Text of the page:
Exit polls show that separatist parties are winning a majority of the votes in Catalonia’s regional elections.
The local elections are described as a quasi-referendum on separation from Spain.
The potential victory for the pro-independence parties in the regional parliament will be setting the region on a collision course with Spain’s central government over independence.
The main secessionist group “Junts pel Si” (Together for Yes) would get between 63 and 66 seats in the 135-strong assembly, while the smaller leftist party CUP would secure another 11 to 13 seats, according to an exit poll released by local broadcaster TV3, the largest carried out.
They would jointly obtain 49.8 percent of the vote.
Both parties have said that if they win a majority, they will unilaterally declare independence within 18 months, under a plan that would see the new Catalan authorities approving their own constitution and building institutions like an army, central bank and judicial system.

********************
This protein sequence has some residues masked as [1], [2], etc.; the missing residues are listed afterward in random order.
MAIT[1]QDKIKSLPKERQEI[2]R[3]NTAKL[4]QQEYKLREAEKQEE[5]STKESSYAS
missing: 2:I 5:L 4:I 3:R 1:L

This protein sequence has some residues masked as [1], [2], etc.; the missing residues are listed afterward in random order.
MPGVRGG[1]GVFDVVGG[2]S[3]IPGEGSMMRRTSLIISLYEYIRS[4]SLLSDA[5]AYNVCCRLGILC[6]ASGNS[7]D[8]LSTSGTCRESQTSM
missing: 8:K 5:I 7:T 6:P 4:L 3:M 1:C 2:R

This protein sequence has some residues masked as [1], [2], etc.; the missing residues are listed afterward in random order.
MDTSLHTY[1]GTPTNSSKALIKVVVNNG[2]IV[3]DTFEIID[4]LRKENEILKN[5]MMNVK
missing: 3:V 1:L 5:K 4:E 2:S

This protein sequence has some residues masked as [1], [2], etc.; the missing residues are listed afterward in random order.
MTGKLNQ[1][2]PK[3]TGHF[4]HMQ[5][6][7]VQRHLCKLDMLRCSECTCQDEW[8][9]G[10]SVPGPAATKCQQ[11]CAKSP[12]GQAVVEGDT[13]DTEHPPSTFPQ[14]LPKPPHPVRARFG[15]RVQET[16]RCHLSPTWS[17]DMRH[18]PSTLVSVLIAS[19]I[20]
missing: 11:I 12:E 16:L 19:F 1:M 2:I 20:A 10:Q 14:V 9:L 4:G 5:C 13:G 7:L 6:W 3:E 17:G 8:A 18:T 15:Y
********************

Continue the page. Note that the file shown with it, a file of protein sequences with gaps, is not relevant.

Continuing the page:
The central government in Madrid says it would block the independence move in court because the Spanish constitution does not allow it.
The center-right government of Prime Minister Mariano Rajoy, which has opposed attempts to hold a referendum on secession, has called the breakaway plan “nonsense.”
Leader of Spain’s autonomous Catalonia region Artur Mas has said the only way forward for Catalonia is a split from Spain. He said that the region will not need a referendum to secure independence if pro-independence candidates win the elections.
Many Catalans in favor of independence from Spain believe the region would be more prosperous on its own.
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